U.S. restaurant sales could surpass the 13-digit threshold for the first time in 2024, according to the National Restaurant Association’s annual State of the Industry report. 

Sales are expected to exceed $1.1 trillion this year, up more than 10 percent from the $997 billion originally forecasted for 2023. That growth will come in the face of a host of ongoing headwinds—from persistently high food and labor costs to staffing challenges and tighter household budget sheets. 

“The amount is staggering, so it helps to think about it on a per-day basis,” said Hudson Riehle, senior vice president of the Association’s research and knowledge group. “It averages out to over $3 billion each and every day. Breaking that down into an hourly component, you’re talking about $125 million per hour all year. So, the industry continues to be an important spending arena for the consumer, and it is that consumer spending which ultimately translates into sustained growth for the industry.”

While overall sales are expected to grow, the higher cost of doing business will constrain margins, and operators expect competition to remain intense, thanks to the increasing array of foodservice options and record number of access points at the customer’s disposal. 

The State of the Industry report is based on analysis and forecasts from the Association’s economists, as well as surveys of restaurant operators and consumers conducted throughout the year. Here are five takeaways that offer a glimpse of what’s to come. 

Operators Are Cautiously Optimistic 

Around 80 percent of restaurant operators expect their sales will increase (33 percent) or hold steady (45 percent) in 2024 versus 2023. A little less than a quarter (22 percent) anticipate lower sales volume. And while the business environment will remain challenging, 22 percent of operators say they’ll use this as an opportunity to expand. Limited-service operators (29 percent) are somewhat more likely than full-service operators (16 percent) to report plans to add locations this year. 

Profitability Remains Pressured 

The outlook is less bullish when it comes to profitability. The vast majority of operators cite the economy (93 percent), food costs (97 percent), inflation (98 percent), and labor costs (98 percent) as significant or moderate challenges in 2023. More than a third (38 percent) say their restaurant was not profitable last year. 

Some of those headwinds could ease in the coming months. Falling interest rates and moderating inflation could offer consumers some relief and keep discretionary spending at healthy levels. Still, the report notes that “disinflation is not deflation” and “prices will continue to run higher across many of their budget categories.” 

Elevated costs for operators are expected to persist throughout 2024, and just 27 percent anticipate being more profitable this year. Average food costs are up more than 20 percent from 2019 levels. That’s a top concern for 18 percent of operators heading into 2024. Average wages, meanwhile, are up more than 30 percent, a top concern for 15 percent of operators.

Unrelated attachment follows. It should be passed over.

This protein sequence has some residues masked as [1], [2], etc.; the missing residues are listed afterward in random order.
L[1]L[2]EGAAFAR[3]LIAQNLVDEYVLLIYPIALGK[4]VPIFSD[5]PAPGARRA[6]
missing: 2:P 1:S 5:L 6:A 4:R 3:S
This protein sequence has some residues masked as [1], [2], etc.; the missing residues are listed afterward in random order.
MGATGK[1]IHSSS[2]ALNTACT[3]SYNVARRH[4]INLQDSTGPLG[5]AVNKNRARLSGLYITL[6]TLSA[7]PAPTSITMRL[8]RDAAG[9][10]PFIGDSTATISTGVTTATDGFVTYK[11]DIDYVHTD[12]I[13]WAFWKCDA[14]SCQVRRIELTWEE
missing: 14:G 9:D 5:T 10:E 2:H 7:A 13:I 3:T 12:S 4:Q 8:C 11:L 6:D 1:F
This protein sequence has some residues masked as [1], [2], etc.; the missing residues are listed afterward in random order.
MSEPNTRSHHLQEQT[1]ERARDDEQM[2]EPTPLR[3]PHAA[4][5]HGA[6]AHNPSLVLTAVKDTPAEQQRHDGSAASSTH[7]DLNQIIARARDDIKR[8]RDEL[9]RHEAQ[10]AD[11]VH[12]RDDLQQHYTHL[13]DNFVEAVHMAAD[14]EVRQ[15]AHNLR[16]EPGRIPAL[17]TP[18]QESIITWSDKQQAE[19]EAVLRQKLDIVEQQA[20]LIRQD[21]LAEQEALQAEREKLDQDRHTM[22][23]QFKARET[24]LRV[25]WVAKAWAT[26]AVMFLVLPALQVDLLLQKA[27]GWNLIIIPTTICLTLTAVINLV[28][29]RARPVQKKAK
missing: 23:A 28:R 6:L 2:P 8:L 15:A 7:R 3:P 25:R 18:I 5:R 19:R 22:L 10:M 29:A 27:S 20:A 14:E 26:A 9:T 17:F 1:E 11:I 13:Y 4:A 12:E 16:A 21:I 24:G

“This is the highest environment for wage increases in the industry’s history, and it puts extortionate pressures on maintaining profitability,” Riehle said.

Debt repayments and supply chain issues also are top concerns. Four in ten operators say their restaurant is still carrying debt accumulated in the pandemic. Just over half report delays or shortages of equipment (54 percent) and food (48 percent). 

Consumers are Watching their Wallets 

Only a third of U.S. adults give the national economy a rating of “excellent” or “good.” More than half (55 percent) use those words to describe the economic situation in their local community. While they’re optimistic about how things are going in their immediate area, just a fifth are confident in their personal finances and don’t anticipate holding back on spending. Another 48 percent are taking a “wait-and-see” approach and holding back somewhat. A third say they’re very concerned about their personal finances and are keeping a tight rein on their expenditures. 

Restaurants looking to nudge consumers out of this holding pattern are finding success with a well-presented value proposition. Nine in ten operators say their customers are more value-conscious than they used to be, and seven in ten adults say they frequently look for daily specials or discounts when visiting a restaurant. Customers are more flexible about when they dine if there’s a deal, with 85 percent of adults saying they’d likely take advantage of discounts for dining out on slower days of the week and 84 percent saying they’d likely use discounts offered for dining at off-peak times of the day. Similarly, three-quarters say they’d opt for a smaller-sized portion for a lower price–a trend that can help reduce food waste and protect profits. 

The report reinforces the growing importance of loyalty and rewards programs for generating repeat business. More than half (52 percent) of adults currently participate in those programs. Most of them sign up for more than one–3.6 on average. The overwhelming majority (96 percent) of participants say it’s a good way to get more bang for their buck. Around half of loyalty members say they’re less likely to try new restaurants because they prefer to go where they can earn rewards. Just under 80 percent say they’re more likely to visit a restaurant where they can earn points, even if it isn’t as convenient as other places.